According to the recent Audit Service Sierra Leone 2014 Report, the Princess Christian Maternity Hospital (PCMH) locally known as Cottage Hospital along Fourah Bay Road in Freetown lacks professional health workers with appropriate technical skills.
The report adds that Cottage Hospital had four doctors and 240 nurses/midwives and that currently the health sector is short of 44 doctors at the moment.
It was recommended that the Director of Human Resources at the Health Ministry in collaboration with the Director of Training, Hospital and Laboratory Services should engage the HRMO and the Health Service Commission to ensure that the hospitals were staffed with the required number of medical and non-medical personnel.
Officially responding to the queries, the MS stated that the Director of Hospital and Laboratory Services and the Director of Human Resource had been informed.
According to ASSL 2014, a letter written to the Director of Human Resources for the provision of additional professional staff was submitted for verification. However, the hospital still lacks the required number of doctors to serve the population. Therefore this issue is unresolved.
Furthermore, the ASSL 2014 Report stated that inadequate supply of essential equipment and other facilities handicapped the Cottage Hospital.
The report stated that there was unavailability of equipment in the laboratory to be used by medical staff to diagnose different ailment on patients.
These include: Automated bio-Hematology, Peritoneal Port, Oxygen Concentrators, Ultrasound scanning machine, Reagents and large sterilizer drum.
It was also discovered in the operating theater that essential equipment which will enhance safe surgery were insufficient.
These included: Laparoscope, Laparotomy, Large sterilizer drum and Caesarean section set.
It was therefore recommended that the Director of Hospital & Laboratory Services should, ensure that the hospital was provided with the essential equipment in order to enhance a sustainable quality health service delivery to the populace.
He should also ensure that the theatre and laboratory were provided with the basic facilities.
Responding, the MS said that the Director of Hospital & Laboratory Services had been informed about the auditor’s recommendations and that the hospital had already procured some of the equipment which was ready for verification.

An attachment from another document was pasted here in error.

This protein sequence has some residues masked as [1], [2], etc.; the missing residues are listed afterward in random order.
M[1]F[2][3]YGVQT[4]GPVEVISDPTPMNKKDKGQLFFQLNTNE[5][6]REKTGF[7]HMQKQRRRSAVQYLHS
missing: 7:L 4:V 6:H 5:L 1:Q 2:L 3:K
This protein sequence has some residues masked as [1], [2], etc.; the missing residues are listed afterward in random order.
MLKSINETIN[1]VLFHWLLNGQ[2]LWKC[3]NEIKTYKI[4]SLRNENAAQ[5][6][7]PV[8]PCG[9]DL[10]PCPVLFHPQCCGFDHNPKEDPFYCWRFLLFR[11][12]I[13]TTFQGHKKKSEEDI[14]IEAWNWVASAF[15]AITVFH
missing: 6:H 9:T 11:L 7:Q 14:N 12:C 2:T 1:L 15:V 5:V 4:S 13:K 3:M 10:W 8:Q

A letter written to Director of Hospital and Laboratory services for the provision of essential equipment was submitted for verification.
In addition medical equipments such as Laparotomy, Reagent, and Caesarean section set, oxygen concentrators were provided and inspected during the exercise.
Nonetheless equipment such as laparoscope, large sterilizer drum, and ultrasound scanning machine is yet to be supplied.
The ASSL also learnt that the laboratory in the hospital was being shared by another tertiary hospital. This situation affected the timing and service delivered to patients.
Furthermore, the hospital lacked sufficient storage space to keep drugs and other supplies received from the Central Medical Stores.
It was recommended that the Medical Superintendent in collaboration with the Director of Hospital and Laboratory Services should ensure that provision is made in the hospital’s budget to rehabilitate the stores and other facilities.
Interviews conducted with patients in the ward revealed that there was no running tap water in the ward. Patients or their relatives had to fetch water elsewhere.
It was recommended that the Medical Superintendent should liaise with the Director of Support Services at the Ministry to ensure tap water is provided in the wards.
Responding, the MS said that four rooms have been identified for the location of PCMH general laboratory and that had already been factored in next year’s budget.
He further said that due to the irregular supply of water by Guma valley Water Company, measures had been put in place for supply of bowser trucks to improve the availability of water in the hospital.
The 2016 budget prepared by the hospital management was submitted for verification. However, there was no provision for the construction of additional store building in the budget. There was still no pipe borne water in the wards.
In an unrelated matter, it was learnt by the ASSL team that fuel management on electricity supply at the hospital continued to be a challenge.
The fuel allocated for the 150 KVA generators was being rationed and the generator was only switched on for surgery cases when there was no electricity supply from EDSA.
Even though there were solar panels installed, they could not supply the required power to effectively switch on the fans and other appliances in the wards.
It was therefore recommended that the Hospital Secretary should liaise with the Director of Support Services to ensure that there is adequate electricity supply at the hospital.
The MS in his response stated that the Director of Support Services had been informed and solar panels to augment electricity supply had been installed in the hospital.
A letter written to the Director of Support Services for the supply of electricity to the hospital was not submitted for verification.
The issue is therefore unresolved.